Virgilio Giotti, Triestine Venetian Poet

Repost from the old site. Let’s take a look again at Triestine Venetian. Virgilio Giotti was a famous poet who wrote in Triestine Venetian. He was born in 1885 in Trieste, a child of Riccardo Schonbeck and Emilia Ghiotto. He died in Trieste in 1957. He is considered to be the most important Triestine Venetian author. For this, he was honored in 1957 by the Accademia dei Lincei. Highly-regarded critics such Mario Fubini, Pier Paolo Pasolini, Gianfranco Contini, Cesare Segre and Franco Brevini enthusiastically described Virgilio Giotti as one of the most important Italian writers in Italian “dialects” of the 1900’s. From 1907 to 1919 he lived in Firenze. In 1912, he met Nina Schekotoff, a Russian from Moscow, the only woman he ever loved. In Tuscany, she bore him three children – Natalia, (Tanda), Paolo and Franco. Sons Paolo and Franco both died in Russia during World War 2. Giotti first book was Piccolo Canzoniere in Dialetto Triestino, published in Florence in 1914. He became famous in 1937, when the great critic Pietro Pancrazi, in a review in Corriere Della Sera pointed out the anti-dialectal character of Giotti: his poetry was described as écriture d’artiste (literary writing) or patois de l’ame (the language of love). Pancrazi described Giotti as a poet who wrote mainly in dialect, but he differed from the usual poetry of Italian “dialects” that was often folkloric, standardized, generic, etc. Giotti spoke Tuscan Italian as his principal language, and he considered Triestine Venetian as “the language of the poetry” only – that it only had a literary and cultural value, but was not useful beyond that. Giotti’s Triestine Venetian lexicon was impoverished and full of simple words, with only a very sparse use of idioms. Giotti’s Trieste was far from the Trieste of Svevo, Saba and other writers: there’s no Port wine, no psychoanalysis and no Mitteleuropa. Giotti’s world is one of sensations, little places, family and friends, the arcana of quotidian existence. He was a romantic poet of everyday life. Let’s look at one of Giotti’s poems, With Bolàffio, in classic Triestine Venetian, then in modern Triestine Venetian, then in an Italian translation by Antonio Guerra (Italian language link) or Tonino Guerra (a famous Italian screenwriter), (Italian language link) and finally I will try to translate it into literary English. If you think you can do a better job of translating this into nice poetic English, even a line or two, give it a shot. This translation stuff is kind of fun! Con Bolàffio Virgilio Giotti Classic Triestine Venetian Mi e Bolàffio, de fazza un de l’altro, col bianco tavoja de la tovàia in mezo, su i goti e el fiasco in fianco, parlemo insieme. Bolàffio de ‘na piazza de Gorìzia el me conta, ch’el voria piturarla: ‘na granda piazza sconta, che nissun passa. Do tre casete atorno rosa, un fiatin de muro, un pissador de fero vècio stravècio, e el scuro de do alboroni. Xe squasi mezogiorno E un omo, vignù fora de là, se giusta pian pian, e el se incanta sora pensier. Bolàffio in ‘sta su piazza bela, noi, poeti e pitori, stemo ben. La xe fata pròpio pai nostri cuori, caro Bolàffio. In quel bel sol, in quela pase, se ga incontrado i nostri veci cuori; là i se ga saludado stassera alegri. Con Bolàffio Virgilio Giotti Modern Triestine Venetian Mi e Bolàffio, de muso un co’ l’altro, col bianco tavoja dela tovaia in mezo, su i calici e il fiasco de fianco parlemo insieme. Bolaffio, de ‘na piazza de Gorizia il me conta ch’el voleria piturarla ‘na grande piazza sconta che nessun passa Do tre casete atorno rosa, un fiatin de muro un pisador de fero vecio stravecio, e il scuro de do alberoni Xe quasi mezogiorno E un omo, vignù fora de là, se giusta pian pian, e il se incanta sora pensier. Bolàffio in ‘sta sua piaza bela noi, poeti e pìtori stemo ben. La xe fata proprio pei nostri cuori caro Bolaffio In quel bel sol, in quela pase, se ga incontrado i nostri veci cuori; là i se ga saludado stasera alegri Con Bolàffio Virgilio Giotti Italian translation by Antonia Guerra Io e Bolaffio, l’uno di fronte all’altro, col bianco della tovaglia in mezzo, i bicchieri alzati e accanto il fiasco, parliamo insieme. Bolaffio mi racconta di una piazza di Gorizia, che vorrebbe dipingerla: una grande piazza nascosta, dove nessuno passa. Due tre casette intorno, rosa, un poco di muro, un pisciatoio di ferro, vecchio stravecchio, e lo scuro di due alberoni. È quasi mezzogiorno. E un uomo, venuto fuori di lì, si mette a posto pian piano, s’incanta sopra pensiero. Bolaffio, in questa sua piazza bella, noi, poeti e pittori, stiamo bene. È fatta proprio per i nostri cuori, caro Bolaffio. In quel bel sole, in quella pace, si sono incontrati i nostri vecchi cuori; là si sono salutati stasera, allegri. With Bolàffio Virgilio Giotti English translation by Robert Lindsay Bolaffio and I, face To face, sitting down At a table dressed in white In the middle Picking up the wineglasses and a bottle nearby Together we’re talking Bolaffio is telling me He would like to draw A picture of a square in Gorizia It’s a big hidden square Nobody is walking through 2 or 3 small houses around Rose-colored, a small wall An iron pissoir* Very old, and the dark shadows From a couple of trees It’s around noon And a man came out Of that pissoir Slowly, he buttons up his pants And he stops himself No thoughts in his head Bolaffio In his nice square We, painters and poets We feel good here It was created just for our hearts Dear Bolaffio In this nice sunshine, In this Peace, our old hearts Have met each other And tonight They’re enjoying each other *pissing place= Vespasiano, where to piss My friend Paolo describes Giotti’s language as the old “Modern” Triestine Venetian.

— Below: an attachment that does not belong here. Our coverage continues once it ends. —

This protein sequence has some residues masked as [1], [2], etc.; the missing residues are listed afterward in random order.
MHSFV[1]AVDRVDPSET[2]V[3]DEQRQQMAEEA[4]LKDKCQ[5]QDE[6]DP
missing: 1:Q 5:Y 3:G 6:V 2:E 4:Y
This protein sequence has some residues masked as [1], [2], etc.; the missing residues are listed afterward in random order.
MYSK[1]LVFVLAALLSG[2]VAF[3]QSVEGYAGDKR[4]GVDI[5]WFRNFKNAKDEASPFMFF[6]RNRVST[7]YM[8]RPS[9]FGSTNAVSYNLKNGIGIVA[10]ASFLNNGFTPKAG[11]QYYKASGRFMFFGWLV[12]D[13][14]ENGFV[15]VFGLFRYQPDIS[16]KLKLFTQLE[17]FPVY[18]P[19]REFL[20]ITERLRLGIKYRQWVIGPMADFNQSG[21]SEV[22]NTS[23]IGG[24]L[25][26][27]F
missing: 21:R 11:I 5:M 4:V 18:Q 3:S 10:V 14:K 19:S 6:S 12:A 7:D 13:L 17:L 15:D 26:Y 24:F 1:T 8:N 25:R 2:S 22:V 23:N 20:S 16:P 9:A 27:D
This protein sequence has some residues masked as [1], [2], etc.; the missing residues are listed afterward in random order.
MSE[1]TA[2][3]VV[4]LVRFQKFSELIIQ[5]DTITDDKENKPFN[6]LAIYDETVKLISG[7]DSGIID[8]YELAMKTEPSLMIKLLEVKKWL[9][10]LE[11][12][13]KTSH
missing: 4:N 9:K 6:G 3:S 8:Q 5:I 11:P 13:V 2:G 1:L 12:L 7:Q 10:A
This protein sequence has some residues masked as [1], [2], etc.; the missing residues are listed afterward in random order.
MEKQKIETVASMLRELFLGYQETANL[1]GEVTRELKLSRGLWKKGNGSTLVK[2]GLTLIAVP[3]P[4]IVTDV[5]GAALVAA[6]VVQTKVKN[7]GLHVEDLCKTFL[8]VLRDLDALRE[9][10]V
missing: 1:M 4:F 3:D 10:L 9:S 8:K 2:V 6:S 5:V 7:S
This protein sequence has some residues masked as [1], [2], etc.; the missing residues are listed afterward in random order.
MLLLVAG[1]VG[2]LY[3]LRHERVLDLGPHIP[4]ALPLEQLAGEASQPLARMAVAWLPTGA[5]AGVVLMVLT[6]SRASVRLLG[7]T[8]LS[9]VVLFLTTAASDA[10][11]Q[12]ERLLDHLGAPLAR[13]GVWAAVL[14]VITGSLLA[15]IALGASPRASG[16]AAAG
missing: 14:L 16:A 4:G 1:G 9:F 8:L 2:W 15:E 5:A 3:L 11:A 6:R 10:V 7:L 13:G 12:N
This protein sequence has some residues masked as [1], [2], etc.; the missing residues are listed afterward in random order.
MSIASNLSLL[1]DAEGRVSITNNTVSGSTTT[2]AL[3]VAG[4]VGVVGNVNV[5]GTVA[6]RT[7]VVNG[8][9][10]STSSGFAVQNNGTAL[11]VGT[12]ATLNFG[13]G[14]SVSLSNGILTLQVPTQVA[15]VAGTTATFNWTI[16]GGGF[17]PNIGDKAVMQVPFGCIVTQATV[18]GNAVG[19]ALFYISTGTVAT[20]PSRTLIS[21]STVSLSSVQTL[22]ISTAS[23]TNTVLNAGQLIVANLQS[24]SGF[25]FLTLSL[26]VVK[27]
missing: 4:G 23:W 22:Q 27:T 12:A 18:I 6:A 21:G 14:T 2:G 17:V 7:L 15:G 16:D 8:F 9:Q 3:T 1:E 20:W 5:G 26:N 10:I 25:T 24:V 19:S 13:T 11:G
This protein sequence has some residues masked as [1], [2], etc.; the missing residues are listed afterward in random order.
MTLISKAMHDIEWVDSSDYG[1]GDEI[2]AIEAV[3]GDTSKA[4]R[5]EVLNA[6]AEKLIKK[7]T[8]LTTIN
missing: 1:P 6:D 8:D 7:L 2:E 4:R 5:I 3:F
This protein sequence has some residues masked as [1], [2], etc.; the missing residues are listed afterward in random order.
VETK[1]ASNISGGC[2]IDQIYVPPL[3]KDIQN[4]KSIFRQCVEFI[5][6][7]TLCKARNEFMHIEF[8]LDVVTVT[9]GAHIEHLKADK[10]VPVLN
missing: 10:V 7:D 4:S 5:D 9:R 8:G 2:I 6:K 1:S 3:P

Please follow and like us:

Leave a Reply

Your email address will not be published. Required fields are marked *


Enjoy this blog? Please spread the word :)